- Health experts are hopeful that schools will be able to reopen in the fall, but hundreds of children at daycare centers in Texas have been infected in recent weeks.
- If the coronavirus infection rate in the United States doesn’t drop significantly before the fall, sending kids to school might put their teachers and their parents at risk.
- Texas has reinstated safety measures to slow the spread of the virus in daycare centers.
In recent weeks, health experts have offered hope that schools will be able to reopen in the fall, allowing children to return to some sense of normalcy and giving parents the ability to go back to work. Of course, schools might not look like they did in February, as teachers and students are going to have to take precautions to avoid spreading the virus among themselves and bringing it home to their families. But if the infection rate in the fall looks anything like it does this summer, our ability to reopen schools in the US will be at risk, as Texas seems determined to prove.
According to The Texas Tribune, over 300 children have tested positive for COVID-19 at Texas child care centers. As of Tuesday, June 30th, there have been 950 confirmed coronavirus cases at 668 daycares — 307 children and 643 staff members. This is up from 59 cases in May and 576 cases just over a week ago on June 23rd.
As the Tribune notes, the American Academy of Pediatrics guidance suggests that students should be “physically present in school” during the coming school year, as the educational and developmental risks of continuing to keep kids home outweigh the potential health risks. The academy also recommends at least three feet of social distancing between students, explaining that “the relative impact of physical distancing among children is likely small based on current evidence and certainly difficult to implement.”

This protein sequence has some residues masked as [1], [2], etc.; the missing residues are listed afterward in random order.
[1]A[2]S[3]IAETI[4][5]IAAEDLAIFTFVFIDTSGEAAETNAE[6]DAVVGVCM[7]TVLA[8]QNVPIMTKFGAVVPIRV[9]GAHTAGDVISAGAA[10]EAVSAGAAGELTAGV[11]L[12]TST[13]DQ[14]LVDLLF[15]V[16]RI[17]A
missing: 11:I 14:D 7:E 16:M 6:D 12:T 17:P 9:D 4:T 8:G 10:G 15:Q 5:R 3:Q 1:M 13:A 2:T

However, the guidance from the Centers for Disease Control and Prevention is more strict, stating that every child care center should keep kids at least six feet apart and to send students or staff members home for two to five days when they test positive for COVID-19 so that public health officials can determine the next steps to take.
Due to the rising number of cases, among children and staff at child care centers, Texas reinstated safety measures that were repealed last month, including checking temperatures and banning family-style meals.
“Providers are required to follow state Minimum Standards to ensure the health and safety of children in care,” Texas Health and Human Services Commission spokesperson Danielle Pestrikoff said in an email, according to the Tribune. “HHSC has enacted emergency rules and they require operations to implement screening procedures that align with the CDC’s most recent guidance. We continue to advise child care operations to follow the guidance of the CDC and those laid out in Governor Abbott’s Open Texas Checklist.”